And yes, this is all toxic, the lead and the zinc and iron oxide in the water and in the chat and in the soil, and the enormous tire factory that has just been fenced off and left to rust and decay in the middle of town, and the crop-dusting of the milo fields and the tanks for the chemicals for the crop-dusting just lying around loose, and the floodwaters coursing through all these things: this makes the whole place a toxic wasteland. We can’t play in any of the rivers or creeks, and we really should not drink the water even from the tap, and on days when the black smoke is in the air we shouldn’t even breathe if we are outside. (It’s no wonder I spend so much time in front of the television.) And everyone from Picher for sure has lead poisoning, and it is a running joke about them all being a little bit brain-addled because of all the lead, and if my dad encounters someone in a shop or a restaurant or at the DMV who seems less than swift he says, “I bet he’s from Picher.”
My dad is very lucky to not work in this toxic town but to have gotten a job at the trucking company one state over because it is a union job and the union is no joke and will shoot anyone that tries to fuck with its members. Well, shoot at. They shoot at the scabs, but they don’t shoot the scabs. They perch on an overpass and fire into or around the cabs of the trucks if the scabs cross a picket line. They know how to do it just right, because they are all pretty decent shots because of being veterans and/or having gone through army conscription, like my father. I can see why my dad is loyal to the old-timers who made it happen. But even that is not going to last because my dad is going to have a stroke, and then things change a lot.
My mother talks about a time when her uncles and aunts would go down to the railroad trestle bridge and collect freshwater mussels from the base of the iron trestle and they would eat them and my dad says: “Are you kidding me? Not even in the twenties!” But my mom swears it and shows me pictures of her aunts and uncles in antique bathing costumes wading around in the river below the trestle bridge. Their hands are full of something, but it is impossible to say what. Everyone looks beautiful and happy and overdressed in their luxurious black bathing costumes. What the hell happened?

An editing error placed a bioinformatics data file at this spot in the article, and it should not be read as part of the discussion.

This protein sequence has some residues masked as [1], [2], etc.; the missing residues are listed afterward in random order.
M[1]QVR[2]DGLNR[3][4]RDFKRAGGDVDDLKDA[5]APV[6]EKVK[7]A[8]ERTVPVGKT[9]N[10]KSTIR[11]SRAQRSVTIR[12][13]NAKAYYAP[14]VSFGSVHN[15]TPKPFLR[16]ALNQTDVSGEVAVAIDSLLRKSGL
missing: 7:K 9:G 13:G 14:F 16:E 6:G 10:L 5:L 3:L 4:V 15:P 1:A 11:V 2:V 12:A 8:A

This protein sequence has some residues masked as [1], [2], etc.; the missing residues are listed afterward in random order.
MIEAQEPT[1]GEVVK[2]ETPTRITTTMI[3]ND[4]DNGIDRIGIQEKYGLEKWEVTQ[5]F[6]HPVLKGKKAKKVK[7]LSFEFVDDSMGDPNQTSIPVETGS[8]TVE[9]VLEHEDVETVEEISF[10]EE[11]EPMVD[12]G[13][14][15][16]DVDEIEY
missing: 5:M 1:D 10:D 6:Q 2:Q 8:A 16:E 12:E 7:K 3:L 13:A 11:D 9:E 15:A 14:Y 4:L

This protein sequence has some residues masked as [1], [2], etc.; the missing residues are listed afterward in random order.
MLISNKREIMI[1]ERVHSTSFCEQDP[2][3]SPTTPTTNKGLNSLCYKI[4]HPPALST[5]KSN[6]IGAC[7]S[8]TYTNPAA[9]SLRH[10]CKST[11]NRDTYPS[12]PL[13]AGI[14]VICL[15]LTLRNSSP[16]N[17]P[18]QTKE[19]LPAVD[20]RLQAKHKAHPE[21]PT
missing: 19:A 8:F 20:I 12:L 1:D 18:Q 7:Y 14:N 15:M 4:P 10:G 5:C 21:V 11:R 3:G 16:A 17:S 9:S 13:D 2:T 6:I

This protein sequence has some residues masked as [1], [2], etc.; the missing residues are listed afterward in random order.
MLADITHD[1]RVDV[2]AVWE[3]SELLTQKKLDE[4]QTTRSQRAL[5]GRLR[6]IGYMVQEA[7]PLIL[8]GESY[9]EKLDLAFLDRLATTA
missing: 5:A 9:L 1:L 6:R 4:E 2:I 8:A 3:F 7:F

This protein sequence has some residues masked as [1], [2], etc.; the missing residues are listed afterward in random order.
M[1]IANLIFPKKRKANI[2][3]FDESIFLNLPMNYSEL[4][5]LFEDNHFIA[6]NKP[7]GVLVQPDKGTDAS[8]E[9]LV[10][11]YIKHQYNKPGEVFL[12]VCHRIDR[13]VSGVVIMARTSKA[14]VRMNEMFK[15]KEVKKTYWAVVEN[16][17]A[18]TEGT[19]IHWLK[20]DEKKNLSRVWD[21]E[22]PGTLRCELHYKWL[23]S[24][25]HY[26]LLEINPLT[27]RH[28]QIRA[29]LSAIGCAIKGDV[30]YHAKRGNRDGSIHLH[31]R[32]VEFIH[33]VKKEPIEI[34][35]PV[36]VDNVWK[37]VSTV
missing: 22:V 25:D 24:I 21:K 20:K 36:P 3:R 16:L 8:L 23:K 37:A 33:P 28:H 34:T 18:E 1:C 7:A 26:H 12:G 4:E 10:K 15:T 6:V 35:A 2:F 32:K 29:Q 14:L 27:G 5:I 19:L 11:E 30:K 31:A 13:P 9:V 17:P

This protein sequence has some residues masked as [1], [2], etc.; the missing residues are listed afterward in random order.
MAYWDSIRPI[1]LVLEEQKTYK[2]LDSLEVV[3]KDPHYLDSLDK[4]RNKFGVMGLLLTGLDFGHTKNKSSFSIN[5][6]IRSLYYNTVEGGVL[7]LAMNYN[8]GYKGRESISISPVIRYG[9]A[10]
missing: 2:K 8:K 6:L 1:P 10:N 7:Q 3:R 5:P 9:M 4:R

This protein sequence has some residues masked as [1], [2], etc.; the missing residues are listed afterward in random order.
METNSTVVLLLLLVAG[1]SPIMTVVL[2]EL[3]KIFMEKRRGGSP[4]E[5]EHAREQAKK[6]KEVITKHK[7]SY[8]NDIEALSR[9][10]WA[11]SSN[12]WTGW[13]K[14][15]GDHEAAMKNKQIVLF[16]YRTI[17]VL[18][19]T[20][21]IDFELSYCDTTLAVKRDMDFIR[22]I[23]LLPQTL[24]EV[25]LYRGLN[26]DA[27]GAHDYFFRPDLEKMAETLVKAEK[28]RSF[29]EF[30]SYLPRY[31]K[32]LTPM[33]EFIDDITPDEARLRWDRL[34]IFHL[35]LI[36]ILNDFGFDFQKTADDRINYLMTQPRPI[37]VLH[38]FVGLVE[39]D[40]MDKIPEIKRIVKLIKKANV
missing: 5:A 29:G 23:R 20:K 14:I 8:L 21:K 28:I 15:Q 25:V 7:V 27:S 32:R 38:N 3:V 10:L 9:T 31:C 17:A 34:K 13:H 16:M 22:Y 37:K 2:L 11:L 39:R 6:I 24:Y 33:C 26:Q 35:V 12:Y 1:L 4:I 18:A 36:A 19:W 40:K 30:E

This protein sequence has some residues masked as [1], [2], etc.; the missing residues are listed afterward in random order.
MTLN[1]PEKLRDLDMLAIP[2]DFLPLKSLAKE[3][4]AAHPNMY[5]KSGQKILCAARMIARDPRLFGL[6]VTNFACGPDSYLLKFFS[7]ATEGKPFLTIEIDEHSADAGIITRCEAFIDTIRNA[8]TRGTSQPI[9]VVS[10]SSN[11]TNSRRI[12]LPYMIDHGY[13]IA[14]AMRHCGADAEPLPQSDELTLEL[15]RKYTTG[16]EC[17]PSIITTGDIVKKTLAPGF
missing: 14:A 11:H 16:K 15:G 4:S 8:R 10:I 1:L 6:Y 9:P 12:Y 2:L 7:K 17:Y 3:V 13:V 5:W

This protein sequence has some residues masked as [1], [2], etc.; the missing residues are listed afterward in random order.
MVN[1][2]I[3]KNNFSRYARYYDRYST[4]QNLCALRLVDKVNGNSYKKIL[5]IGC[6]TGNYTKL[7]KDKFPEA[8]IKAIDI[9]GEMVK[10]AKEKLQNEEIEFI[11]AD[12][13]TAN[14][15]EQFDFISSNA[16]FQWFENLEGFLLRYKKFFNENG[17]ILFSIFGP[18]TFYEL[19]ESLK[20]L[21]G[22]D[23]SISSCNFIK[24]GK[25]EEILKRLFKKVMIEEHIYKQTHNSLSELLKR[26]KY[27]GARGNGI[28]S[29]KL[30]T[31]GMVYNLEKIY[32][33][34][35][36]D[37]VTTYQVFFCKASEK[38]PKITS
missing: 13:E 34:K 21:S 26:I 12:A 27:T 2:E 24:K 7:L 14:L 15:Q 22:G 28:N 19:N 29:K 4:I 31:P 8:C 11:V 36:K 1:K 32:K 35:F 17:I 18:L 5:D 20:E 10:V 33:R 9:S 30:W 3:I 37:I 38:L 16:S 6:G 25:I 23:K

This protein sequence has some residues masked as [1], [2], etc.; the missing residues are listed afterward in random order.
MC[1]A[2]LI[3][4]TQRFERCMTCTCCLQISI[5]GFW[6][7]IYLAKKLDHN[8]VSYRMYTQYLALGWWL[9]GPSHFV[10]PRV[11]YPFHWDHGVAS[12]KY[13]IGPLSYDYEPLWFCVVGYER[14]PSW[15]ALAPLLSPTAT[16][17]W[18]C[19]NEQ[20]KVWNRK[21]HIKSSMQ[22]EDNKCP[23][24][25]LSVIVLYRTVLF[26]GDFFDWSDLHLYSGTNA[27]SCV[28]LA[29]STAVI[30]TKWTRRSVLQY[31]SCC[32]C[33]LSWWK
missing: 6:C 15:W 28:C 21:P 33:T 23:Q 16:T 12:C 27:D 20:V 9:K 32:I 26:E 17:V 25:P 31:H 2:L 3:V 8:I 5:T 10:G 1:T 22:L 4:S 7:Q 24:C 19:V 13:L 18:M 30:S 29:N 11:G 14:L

Now we can’t even get to that bridge unless we ride bikes for ages and then stumble through a field of burned-off stubble that if you aren’t wearing good sneakers will pierce the sole of your shoes, and then we have to climb around on the decrepit railway and then stumble out on the condemned bridge, and the only thing I know that we ever use it for is for throwing off bottle rockets and watching them explode under the water, but that is a bit later, when I am older. (At the moment, I am only allowed sparklers, and only while chaperoned.)
This is not the sort of thing that would please the Lorax.
Joanna Howard is a writer and translator from Miami, Oklahoma. She is the author of the memoir Rerun Era, the novel Foreign Correspondent, the story collections On the Winding Stair and In the Colorless Round, and Field Glass, a collaborative novel written with Joanna Ruocco. She also cotranslated Walls by Marcel Cohen and Cows by Frederic Boyer. She teaches in the literature Ph.D. program at Denver University.
“Every Town Has Its Ups and Downs, Sometimes Ups Outnumber the Downs (But Not in Nottingham)” (here titled “Our Town and the Next Town Over”) is used by permission from Rerun Era (McSweeney’s, 2019). Copyright © 2019 by Joanna Howard.